The separation of the house’s different sections also allows each major room to have significantly more window space than it might in a more conventional floorplan. With so much exterior wall space in the design, the only rooms without significant glass covering are those built specifically for privacy.
Inside the glass public volume, the majority of the space is designated as a combination living and dining room, with an open floorplan. Once filled with furniture, the borders between each space would be defined by decor cues (such as furniture orientation and rug placement) instead of physical barriers.
One of two physical obstructions inside this building is its fireplace, situated underneath the barbecue grill and sharing its smokestack. On the other side of the level, a matching stone column sets off a study area.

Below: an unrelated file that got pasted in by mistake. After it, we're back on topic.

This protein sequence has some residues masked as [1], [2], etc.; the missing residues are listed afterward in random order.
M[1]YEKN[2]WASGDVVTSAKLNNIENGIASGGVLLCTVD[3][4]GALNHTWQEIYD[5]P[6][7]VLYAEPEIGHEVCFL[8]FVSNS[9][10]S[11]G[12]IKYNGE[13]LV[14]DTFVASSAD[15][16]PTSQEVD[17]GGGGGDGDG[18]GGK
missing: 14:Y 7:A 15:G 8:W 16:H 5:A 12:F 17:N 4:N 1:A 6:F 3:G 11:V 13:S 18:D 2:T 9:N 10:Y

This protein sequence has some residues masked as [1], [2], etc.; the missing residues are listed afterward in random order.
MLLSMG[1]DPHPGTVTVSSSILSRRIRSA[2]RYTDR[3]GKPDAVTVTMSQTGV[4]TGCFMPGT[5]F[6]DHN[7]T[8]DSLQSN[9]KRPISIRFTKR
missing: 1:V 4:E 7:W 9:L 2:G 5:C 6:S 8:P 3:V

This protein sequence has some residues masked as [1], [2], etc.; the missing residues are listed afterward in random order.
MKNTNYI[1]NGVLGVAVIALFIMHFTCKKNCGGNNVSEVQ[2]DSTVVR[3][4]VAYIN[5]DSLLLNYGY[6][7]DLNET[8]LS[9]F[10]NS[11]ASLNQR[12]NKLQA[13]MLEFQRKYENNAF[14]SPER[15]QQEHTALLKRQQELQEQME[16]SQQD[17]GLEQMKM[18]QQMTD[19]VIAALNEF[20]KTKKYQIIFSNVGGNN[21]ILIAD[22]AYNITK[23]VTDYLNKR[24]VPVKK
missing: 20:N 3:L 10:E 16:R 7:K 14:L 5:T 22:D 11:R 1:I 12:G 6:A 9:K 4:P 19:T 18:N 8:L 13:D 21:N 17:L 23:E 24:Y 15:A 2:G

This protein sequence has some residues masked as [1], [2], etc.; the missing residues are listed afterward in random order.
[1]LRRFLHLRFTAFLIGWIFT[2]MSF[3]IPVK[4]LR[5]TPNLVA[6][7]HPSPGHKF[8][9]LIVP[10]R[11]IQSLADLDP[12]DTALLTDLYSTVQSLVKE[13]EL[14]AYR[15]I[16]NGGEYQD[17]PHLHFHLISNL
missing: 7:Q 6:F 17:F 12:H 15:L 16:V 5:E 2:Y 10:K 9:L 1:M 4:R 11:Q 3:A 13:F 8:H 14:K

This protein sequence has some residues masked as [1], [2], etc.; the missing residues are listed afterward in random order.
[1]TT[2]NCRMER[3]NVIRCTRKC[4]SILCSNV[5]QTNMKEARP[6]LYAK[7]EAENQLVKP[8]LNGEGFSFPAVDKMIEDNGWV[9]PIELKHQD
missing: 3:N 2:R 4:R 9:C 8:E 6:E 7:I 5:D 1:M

In addition to allowing guests onto the upper deck, the side stairs also let occupants of the home move between the public rooms and their bedrooms without passing through spaces on the main wing’s first floor, such as the kitchen.
The main home has a significantly different atmosphere inside than its adjoining living spaces, with smaller, shorter windows and a more traditional layout.
The kitchen, on the bottom floor of the main wing, is spacious and contemporary, with its black and white color scheme set off by red accent lights and a grey outer wall.
In the center of the main house, an impressive metal and wood staircase winds up through three levels (including a basement) a half-floor at a time.
Contained within one extreme corner of the house, the master bathroom’s geometry is abnormally acute. However, the architects used that to their advantage here, creating a countertop which glides effortlessly over the edge of the tub.
2.8 x arquitectos